We thought moving in together would be fun. Then I saw his closet.
Are you and your spouse’s organization styles driving you both nuts? We’ve all been there. You go to throw something away and he freaks out, asking “What’s in those bags? I hope you’re not getting rid of anything important!”
The reason you both can’t seem to agree on what to do with all that extra stuff may be due to your different “clutter personality” types. Organizing and de-cluttering can often create conflict in your marriage, so it’s important to recognize which type you and your spouse are so you can work out a way to make you both happy (and your house clean!)
I’ll never forget early in our marriage, I was emptying our home of boxes, and I tossed a ton of magazines that I thought were unimportant––but when my husband came home he was upset to find out that I threw out his stuff.
Growing up in a divorced home where I shuttled back and forth between houses, I learned not to grow too attached to any physical object.
My husband on the other hand, was a sentimentalist. When we first moved into our home, his parents gladly gave us many boxes filled with his possessions that had been taking up space in their storage closet.
But what we learned from our first organization conflict was that while in a marriage, we often feel like we are “one” with our spouse--forgetting that “we” are made up of two individuals with unique stories and preferences. This phenomenon is called symbiosis. “Why don’t you love ice cream, it’s so delicious!” “I cannot believe that you don’t like pizza. Who doesn’t like pizza?” We get so close to someone that we just can’t believe they don’t like the same things that we do.
In our case, instead of letting this come between us, we learned to be more compassionate and curious about how each other works. My husband showed compassion for the adult child of divorce that I was, and I became curious about his sentimental nature. We were able to cross the bridge into each other’s worlds, and learned to speak one another’s “language”.
Take a look at the four “clutter personality” types below and figure out how you can bridge the gap and work out a way to keep you both organized and happy:
1. The Sentimentalist
What they think: “Oh, the little darling. Isn’t that cute? I saved every drawing each of my children made from preschool up through college.” The Sentimentalist wants to make sure all their memories are stored for safekeeping––and that usually means storing tons of boxes filled with photos, souvenirs, and sometimes things that are completely useless.
How you can deal: Help them to become more selective with the mementos they choose to save. Select the very best photos or trip souvenirs, then take a picture of the rest. Remember, memories are intangible––you will remember that trip to Hawaii, but you don’t need to save the napkin.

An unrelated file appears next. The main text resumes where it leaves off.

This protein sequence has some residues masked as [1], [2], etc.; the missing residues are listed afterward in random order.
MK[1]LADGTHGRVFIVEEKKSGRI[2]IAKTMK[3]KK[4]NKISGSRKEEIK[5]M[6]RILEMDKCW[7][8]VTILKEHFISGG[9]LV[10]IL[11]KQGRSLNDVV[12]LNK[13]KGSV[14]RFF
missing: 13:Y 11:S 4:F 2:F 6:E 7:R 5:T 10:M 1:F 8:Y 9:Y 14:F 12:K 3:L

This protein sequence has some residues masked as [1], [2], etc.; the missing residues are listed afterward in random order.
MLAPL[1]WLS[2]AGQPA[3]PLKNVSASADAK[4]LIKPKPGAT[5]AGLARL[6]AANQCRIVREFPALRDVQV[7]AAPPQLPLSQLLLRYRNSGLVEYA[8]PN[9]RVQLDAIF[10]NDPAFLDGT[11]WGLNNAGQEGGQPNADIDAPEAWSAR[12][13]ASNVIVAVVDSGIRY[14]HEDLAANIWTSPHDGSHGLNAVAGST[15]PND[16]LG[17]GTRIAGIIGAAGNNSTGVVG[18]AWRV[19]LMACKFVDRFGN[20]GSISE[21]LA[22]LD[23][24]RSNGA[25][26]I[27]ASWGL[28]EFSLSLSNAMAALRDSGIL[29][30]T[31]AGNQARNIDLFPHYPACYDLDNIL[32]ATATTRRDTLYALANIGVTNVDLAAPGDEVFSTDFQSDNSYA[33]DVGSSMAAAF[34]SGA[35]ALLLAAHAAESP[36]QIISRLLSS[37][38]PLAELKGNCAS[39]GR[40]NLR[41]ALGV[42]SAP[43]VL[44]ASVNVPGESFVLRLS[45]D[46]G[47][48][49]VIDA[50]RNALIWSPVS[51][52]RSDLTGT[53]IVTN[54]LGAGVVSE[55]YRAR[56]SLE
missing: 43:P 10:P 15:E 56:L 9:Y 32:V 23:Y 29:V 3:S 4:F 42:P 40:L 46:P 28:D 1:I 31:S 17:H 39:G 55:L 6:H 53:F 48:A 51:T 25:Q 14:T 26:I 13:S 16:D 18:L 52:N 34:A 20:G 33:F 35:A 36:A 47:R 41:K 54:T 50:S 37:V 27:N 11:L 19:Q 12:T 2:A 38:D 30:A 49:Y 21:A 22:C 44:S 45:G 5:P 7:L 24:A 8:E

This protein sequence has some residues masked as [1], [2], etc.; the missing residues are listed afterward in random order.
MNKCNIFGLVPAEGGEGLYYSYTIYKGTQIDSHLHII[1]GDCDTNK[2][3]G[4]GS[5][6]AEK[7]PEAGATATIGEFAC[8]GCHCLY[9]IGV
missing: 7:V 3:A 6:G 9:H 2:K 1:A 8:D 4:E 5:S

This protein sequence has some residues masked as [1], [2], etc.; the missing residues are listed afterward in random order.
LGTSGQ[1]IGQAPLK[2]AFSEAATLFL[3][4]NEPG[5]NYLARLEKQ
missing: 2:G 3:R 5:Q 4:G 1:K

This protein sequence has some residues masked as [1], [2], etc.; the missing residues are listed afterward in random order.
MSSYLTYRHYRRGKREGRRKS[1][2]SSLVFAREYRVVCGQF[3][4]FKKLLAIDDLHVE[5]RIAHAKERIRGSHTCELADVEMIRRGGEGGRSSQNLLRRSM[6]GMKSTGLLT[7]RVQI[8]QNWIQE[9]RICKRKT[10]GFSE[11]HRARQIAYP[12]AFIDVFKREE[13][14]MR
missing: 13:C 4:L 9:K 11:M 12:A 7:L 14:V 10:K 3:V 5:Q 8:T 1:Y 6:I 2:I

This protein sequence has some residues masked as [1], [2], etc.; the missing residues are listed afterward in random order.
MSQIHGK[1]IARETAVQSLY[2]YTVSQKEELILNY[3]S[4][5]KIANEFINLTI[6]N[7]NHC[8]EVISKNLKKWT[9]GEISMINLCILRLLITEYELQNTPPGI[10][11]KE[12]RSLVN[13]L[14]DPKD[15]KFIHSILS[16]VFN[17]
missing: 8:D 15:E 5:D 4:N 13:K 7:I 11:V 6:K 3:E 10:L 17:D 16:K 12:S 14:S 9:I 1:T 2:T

2. The Hoarder
What they think: “I might need this someday”. If there are cabinets stuffed with egg cartons and margarine tubs––you (or your spouse) may have hoarding tendencies. Hoarding sometimes comes from feeling like you may not have the resources to buy what you need later on, so these feelings translate into a house full of duplicate items.
How you can deal: Remind them that they can always get what they need if and when they need it. These days there are plenty of resources to find what you need––yard sales, antique shops, the library. You’ll be able to replace the item, so (gently) encourage them take the plunge and dump the extras.
3. The Procrastinator (and Perfectionist)
What they think: “I’ll do it tomorrow.” Procrastinators and perfectionists often go together. A Perfectionist wants to do everything perfectly, so if you haven’t thought of the perfect organizing system yet, then it’s hard to get started without getting overwhelmed.
How you can deal: Start by organizing the first 20% of the clutter together, right away. Make sure you let them know that you need to start SOMETIME, so you might as well start today. Once they get going, they’ll take over and finish the job.
4. The Rebel
What they think: “I don’t want to and you can’t make me!” It’s our parent’s fault right? We had to tidy up all of our lives so now as adults––we don’t need to take orders anymore.
How you deal: Make sure that your spouse understands that you value them and their decisions, but also remind them that it’s important you both work together to make your household run smoothly. No one likes to do everything on their own, but if you make your concerns known, they’re bound to make the decision on their own to help you out.
Like any issue in a marriage, organizing can be a huge source of conflict, but if you both put in the effort to recognize and appreciate your different “clutter personality” types, you’ll be better equipped to take on your home’s organizational challenges together.
This article was originally published at Marriage Restoration Project . Reprinted with permission from the author.